20 Radar Reflectivity and Velocity Characteristics 1.2 kft 2.7 kft4.1 kft 5.5 kft 7 kft 9.6 kft Photos courtesy: NSSL SWAT Homepage Divergent component

21 Radar Reflectivity and Velocity Characteristics …and we have already seen that WERs, BWERs and Hooks can occur, (although reduced in horizontal and vertical extent)

22 Radar Reflectivity and Velocity Characteristics Compared to traditional supercells, Burgess 1 et al. (1995) found that ‘mini-supercells’ possessed weaker (44 vs. 28 kt) rotational velocities throughout their mature stages, but both had the same relative increase in rotation rate between their organizing and mature stages. Wicker and Cantrell (1996), Grant and Prentice (1996) and Darbe and Medlin (2005) more closely examined horizontal shear (to include observed smaller diameters). When smaller diameters were considered, less of a difference existed between mini- supercells rotation rates and their classic counterparts (practical experience). 1- Burgess et al. (1995) studied these within 55 n mi of a single-Doppler radar. He examined the organizing, mature and dissipating stages for each radar. He examined the organizing, mature and dissipating stages for each group. group.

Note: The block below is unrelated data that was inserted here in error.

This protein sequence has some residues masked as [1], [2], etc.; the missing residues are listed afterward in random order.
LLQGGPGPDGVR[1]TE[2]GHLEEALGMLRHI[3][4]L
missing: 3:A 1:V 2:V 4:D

23 Radar Reflectivity and Velocity Characteristics Note the near sudden doubling in Max Vr Shear from T 0 -2 to T 0 Grant and Prentice (1996) – 16 tornado-producing mesocyclones assoc/w mini-supercells Darbe and Medlin (2005) – six tornado- producing mesocyclones assoc/w mini-supercells – 13 Oct 2001